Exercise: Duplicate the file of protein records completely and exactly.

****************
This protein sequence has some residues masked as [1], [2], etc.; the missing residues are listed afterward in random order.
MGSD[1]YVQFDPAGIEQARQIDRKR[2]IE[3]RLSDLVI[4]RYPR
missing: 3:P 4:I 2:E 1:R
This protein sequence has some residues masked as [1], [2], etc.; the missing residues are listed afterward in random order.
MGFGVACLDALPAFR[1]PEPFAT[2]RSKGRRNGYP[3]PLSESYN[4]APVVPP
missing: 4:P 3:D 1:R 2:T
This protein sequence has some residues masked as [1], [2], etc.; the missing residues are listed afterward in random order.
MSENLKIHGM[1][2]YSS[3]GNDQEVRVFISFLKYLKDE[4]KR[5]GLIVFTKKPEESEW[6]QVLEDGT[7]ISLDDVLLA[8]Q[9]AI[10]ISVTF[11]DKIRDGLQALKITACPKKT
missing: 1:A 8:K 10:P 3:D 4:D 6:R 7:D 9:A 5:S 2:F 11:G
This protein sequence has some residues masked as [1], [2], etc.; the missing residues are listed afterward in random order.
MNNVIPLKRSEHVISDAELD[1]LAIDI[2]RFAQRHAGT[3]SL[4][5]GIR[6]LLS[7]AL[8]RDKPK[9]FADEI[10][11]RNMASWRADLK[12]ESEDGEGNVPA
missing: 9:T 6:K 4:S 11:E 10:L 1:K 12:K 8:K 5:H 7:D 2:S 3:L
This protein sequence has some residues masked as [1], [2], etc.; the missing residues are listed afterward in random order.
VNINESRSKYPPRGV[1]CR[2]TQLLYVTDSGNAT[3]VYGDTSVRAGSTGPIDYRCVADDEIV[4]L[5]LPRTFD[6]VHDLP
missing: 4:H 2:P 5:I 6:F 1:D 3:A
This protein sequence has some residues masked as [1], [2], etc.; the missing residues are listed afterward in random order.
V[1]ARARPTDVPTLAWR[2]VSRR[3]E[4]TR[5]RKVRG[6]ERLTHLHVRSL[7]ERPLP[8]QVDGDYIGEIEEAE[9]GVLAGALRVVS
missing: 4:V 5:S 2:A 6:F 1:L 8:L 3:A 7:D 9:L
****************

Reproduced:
This protein sequence has some residues masked as [1], [2], etc.; the missing residues are listed afterward in random order.
MGSD[1]YVQFDPAGIEQARQIDRKR[2]IE[3]RLSDLVI[4]RYPR
missing: 3:P 4:I 2:E 1:R
This protein sequence has some residues masked as [1], [2], etc.; the missing residues are listed afterward in random order.
MGFGVACLDALPAFR[1]PEPFAT[2]RSKGRRNGYP[3]PLSESYN[4]APVVPP
missing: 4:P 3:D 1:R 2:T
This protein sequence has some residues masked as [1], [2], etc.; the missing residues are listed afterward in random order.
MSENLKIHGM[1][2]YSS[3]GNDQEVRVFISFLKYLKDE[4]KR[5]GLIVFTKKPEESEW[6]QVLEDGT[7]ISLDDVLLA[8]Q[9]AI[10]ISVTF[11]DKIRDGLQALKITACPKKT
missing: 1:A 8:K 10:P 3:D 4:D 6:R 7:D 9:A 5:S 2:F 11:G
This protein sequence has some residues masked as [1], [2], etc.; the missing residues are listed afterward in random order.
MNNVIPLKRSEHVISDAELD[1]LAIDI[2]RFAQRHAGT[3]SL[4][5]GIR[6]LLS[7]AL[8]RDKPK[9]FADEI[10][11]RNMASWRADLK[12]ESEDGEGNVPA
missing: 9:T 6:K 4:S 11:E 10:L 1:K 12:K 8:K 5:H 7:D 2:S 3:L
This protein sequence has some residues masked as [1], [2], etc.; the missing residues are listed afterward in random order.
VNINESRSKYPPRGV[1]CR[2]TQLLYVTDSGNAT[3]VYGDTSVRAGSTGPIDYRCVADDEIV[4]L[5]LPRTFD[6]VHDLP
missing: 4:H 2:P 5:I 6:F 1:D 3:A
This protein sequence has some residues masked as [1], [2], etc.; the missing residues are listed afterward in random order.
V[1]ARARPTDVPTLAWR[2]VSRR[3]E[4]TR[5]RKVRG[6]ERLTHLHVRSL[7]ERPLP[8]QVDGDYIGEIEEAE[9]GVLAGALRVVS
missing: 4:V 5:S 2:A 6:F 1:L 8:L 3:A 7:D 9:L